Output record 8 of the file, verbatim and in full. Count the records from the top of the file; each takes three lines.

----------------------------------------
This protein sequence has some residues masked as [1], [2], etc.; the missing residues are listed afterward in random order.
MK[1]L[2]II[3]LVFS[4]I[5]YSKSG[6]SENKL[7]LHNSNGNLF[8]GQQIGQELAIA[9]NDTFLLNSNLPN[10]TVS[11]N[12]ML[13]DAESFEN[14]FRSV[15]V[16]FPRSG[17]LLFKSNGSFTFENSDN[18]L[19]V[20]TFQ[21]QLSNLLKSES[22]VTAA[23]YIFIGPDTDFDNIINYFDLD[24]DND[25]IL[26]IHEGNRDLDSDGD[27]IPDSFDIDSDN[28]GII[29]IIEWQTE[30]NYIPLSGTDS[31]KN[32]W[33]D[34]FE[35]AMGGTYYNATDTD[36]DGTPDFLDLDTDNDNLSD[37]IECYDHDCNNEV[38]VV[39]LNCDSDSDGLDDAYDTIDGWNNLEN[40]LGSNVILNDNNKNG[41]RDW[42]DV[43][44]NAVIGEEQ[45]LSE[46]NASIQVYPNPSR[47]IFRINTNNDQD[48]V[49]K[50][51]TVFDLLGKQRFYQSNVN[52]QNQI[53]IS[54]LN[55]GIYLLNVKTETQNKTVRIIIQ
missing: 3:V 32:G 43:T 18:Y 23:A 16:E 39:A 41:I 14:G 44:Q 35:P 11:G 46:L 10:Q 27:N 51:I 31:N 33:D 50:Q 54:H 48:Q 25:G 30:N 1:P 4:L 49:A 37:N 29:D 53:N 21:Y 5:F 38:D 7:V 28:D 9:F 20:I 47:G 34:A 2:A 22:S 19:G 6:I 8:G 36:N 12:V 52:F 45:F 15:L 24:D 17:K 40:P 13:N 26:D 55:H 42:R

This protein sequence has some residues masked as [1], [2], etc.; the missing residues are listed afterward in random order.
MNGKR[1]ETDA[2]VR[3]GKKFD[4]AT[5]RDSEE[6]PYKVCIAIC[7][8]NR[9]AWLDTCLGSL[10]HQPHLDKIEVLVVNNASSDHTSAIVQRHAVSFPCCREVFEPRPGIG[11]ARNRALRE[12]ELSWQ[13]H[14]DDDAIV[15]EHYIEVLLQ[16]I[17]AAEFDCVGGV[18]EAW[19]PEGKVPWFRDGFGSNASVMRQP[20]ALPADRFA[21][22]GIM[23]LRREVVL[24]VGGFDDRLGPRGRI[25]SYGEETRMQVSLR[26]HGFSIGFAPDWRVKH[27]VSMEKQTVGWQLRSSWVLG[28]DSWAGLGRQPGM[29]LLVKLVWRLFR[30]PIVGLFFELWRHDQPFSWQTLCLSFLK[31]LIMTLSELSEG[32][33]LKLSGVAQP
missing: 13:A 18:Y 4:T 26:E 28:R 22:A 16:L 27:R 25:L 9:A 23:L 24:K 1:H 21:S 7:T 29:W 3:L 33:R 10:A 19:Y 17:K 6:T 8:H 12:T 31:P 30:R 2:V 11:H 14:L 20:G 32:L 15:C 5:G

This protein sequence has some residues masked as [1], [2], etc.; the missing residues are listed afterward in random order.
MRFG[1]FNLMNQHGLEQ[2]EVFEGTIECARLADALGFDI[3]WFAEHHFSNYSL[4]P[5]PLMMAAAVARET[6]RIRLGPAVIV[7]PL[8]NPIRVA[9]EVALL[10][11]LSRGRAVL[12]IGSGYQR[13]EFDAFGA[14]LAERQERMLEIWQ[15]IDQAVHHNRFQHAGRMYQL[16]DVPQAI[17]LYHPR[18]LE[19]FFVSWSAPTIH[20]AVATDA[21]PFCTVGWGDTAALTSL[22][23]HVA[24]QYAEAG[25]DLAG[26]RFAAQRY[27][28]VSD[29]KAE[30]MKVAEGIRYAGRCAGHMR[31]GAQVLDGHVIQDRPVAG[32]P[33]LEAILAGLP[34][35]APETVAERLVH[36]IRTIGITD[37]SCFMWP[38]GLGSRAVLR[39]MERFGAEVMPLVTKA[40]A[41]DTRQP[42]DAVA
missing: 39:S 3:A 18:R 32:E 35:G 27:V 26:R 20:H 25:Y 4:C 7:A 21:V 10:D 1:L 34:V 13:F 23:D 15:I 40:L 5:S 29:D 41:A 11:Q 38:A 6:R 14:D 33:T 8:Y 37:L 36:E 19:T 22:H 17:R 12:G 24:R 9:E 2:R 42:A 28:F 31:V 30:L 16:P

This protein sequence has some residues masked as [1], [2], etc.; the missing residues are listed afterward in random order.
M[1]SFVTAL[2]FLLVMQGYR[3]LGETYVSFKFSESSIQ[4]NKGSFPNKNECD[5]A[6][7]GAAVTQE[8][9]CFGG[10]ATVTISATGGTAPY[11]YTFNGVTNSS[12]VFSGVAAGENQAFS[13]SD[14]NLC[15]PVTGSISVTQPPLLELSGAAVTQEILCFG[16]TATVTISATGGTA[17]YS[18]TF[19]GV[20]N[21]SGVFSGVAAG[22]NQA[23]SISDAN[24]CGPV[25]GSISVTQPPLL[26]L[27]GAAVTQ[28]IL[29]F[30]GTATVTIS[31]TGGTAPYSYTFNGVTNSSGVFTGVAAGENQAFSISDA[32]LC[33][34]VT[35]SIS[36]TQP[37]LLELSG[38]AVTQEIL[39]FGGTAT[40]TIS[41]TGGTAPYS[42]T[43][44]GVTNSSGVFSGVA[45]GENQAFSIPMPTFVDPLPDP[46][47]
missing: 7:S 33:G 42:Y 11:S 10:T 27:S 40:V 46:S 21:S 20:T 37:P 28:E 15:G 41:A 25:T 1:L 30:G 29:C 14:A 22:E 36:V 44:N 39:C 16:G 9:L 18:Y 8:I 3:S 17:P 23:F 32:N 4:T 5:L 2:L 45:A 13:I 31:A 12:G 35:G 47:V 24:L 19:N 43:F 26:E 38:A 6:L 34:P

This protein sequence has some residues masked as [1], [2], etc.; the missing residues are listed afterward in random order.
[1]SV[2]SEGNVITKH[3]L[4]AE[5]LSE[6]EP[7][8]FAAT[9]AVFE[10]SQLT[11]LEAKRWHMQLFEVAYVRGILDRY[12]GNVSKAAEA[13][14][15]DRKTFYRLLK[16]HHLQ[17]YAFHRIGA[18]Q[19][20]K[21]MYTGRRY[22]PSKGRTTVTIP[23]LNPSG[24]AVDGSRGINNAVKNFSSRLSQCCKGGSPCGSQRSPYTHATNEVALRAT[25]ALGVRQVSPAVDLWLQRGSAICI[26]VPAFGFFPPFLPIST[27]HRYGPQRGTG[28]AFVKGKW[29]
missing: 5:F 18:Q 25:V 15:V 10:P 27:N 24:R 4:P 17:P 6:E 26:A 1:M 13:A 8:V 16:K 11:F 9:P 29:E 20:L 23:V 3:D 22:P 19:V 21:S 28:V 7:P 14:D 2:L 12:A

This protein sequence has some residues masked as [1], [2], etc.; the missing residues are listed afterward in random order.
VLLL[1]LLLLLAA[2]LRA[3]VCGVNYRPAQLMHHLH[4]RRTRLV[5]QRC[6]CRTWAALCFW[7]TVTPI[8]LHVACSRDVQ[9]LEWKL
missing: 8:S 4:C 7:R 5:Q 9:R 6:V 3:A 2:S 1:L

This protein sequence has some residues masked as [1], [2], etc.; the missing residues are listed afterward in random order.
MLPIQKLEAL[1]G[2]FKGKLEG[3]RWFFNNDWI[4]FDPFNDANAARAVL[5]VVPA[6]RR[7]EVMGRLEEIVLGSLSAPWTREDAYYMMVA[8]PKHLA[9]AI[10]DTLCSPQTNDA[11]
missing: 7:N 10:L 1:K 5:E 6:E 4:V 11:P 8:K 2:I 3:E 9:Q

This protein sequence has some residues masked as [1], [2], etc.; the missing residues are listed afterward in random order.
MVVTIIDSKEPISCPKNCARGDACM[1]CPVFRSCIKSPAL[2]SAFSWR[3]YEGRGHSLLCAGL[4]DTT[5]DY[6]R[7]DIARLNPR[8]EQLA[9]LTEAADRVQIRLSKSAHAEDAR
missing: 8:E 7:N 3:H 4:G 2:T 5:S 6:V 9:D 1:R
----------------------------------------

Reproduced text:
This protein sequence has some residues masked as [1], [2], etc.; the missing residues are listed afterward in random order.
MVVTIIDSKEPISCPKNCARGDACM[1]CPVFRSCIKSPAL[2]SAFSWR[3]YEGRGHSLLCAGL[4]DTT[5]DY[6]R[7]DIARLNPR[8]EQLA[9]LTEAADRVQIRLSKSAHAEDAR
missing: 8:E 7:N 3:H 4:G 2:T 5:S 6:V 9:D 1:R